KOTA KINABALU, NOV 30 — A senior plantation manager has been identified as a suspect behind one of three banteng killings last month, and of selling the meat for consumption in peninsular Malaysia.
Sabah Forestry Department director Datuk Sam Mannan said that the suspect was identified through photographs with a carcass of the wild cattle that is known locally as tembadau, an endangered and totally protected species in Sabah.
“We have identified more suspects within this industry. It cannot be anyone else, they belong to a certain ethnic group that we would not expect to be involved in this kind of hunting,” he said.
“We have focused in on one person, but this one person could lead us to so much more information. We will know soon, there will be a prosecution, he said.
Mannan said he could not reveal more as the case was still under investigation.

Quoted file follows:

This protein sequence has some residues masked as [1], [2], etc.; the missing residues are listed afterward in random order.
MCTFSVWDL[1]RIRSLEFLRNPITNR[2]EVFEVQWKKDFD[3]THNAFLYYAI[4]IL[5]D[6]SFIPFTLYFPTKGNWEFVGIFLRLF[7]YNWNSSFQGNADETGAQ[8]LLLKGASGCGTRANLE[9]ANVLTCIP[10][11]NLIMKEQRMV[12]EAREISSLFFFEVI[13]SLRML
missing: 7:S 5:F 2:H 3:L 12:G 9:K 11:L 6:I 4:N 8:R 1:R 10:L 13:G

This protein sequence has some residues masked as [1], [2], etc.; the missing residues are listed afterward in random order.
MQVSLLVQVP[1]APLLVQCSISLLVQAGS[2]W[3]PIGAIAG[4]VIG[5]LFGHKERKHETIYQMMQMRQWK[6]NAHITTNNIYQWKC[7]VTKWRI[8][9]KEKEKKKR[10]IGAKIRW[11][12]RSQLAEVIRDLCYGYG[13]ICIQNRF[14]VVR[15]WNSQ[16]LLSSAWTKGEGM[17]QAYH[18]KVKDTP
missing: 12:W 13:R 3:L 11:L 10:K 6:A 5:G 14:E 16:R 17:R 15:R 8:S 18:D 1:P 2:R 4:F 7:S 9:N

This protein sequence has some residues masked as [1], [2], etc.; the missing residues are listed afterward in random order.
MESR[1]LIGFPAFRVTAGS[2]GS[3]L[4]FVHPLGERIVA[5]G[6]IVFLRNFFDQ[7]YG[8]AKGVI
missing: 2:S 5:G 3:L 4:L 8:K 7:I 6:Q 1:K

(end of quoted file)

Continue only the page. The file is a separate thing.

However, he rebuked the actions of poachers and said it was an “embarrassment” to the people with the Roundtable on Sustainable Palm Oil (RSPO).
“We had warned them that this was happening. The people in peninsular Malaysia like beef, and there is an emerging market of exotic meat; therefore, these banteng meat and payau or local deer, are in demand,” he said.
He was speaking at the Bornean Banteng International Workshop and Conference.
Mannan said they knew the hunters were not villagers who did so as part of their local customs, but outsiders who either killed for sport or trade. He also did not know if the guns used were licensed and registered.
Earlier, Danau Girang field centre director Benoit Goossens told the conference there were three banteng poaching incidents in three different protected areas here — Maliau Basin, Sipitang forest reserve and Tabin Wildlife reserve — in just three days.
“They were carrying sophisticated guns and were wearing proper gear, so you know they are city people,” he said.
He said since an estimated 70 per cent of poaching went unrecorded, this meant that as many as a dozen banteng may be killed each year.
“With only a population of fewer than 400, this (12) is a massive number. Many herds live in small pockets of isolation and they cannot afford to lose a single individual.
“At that rate of poaching, the species will not survive another 20 years and we will lose it like we lost our Sumatran rhinoceros,” he said.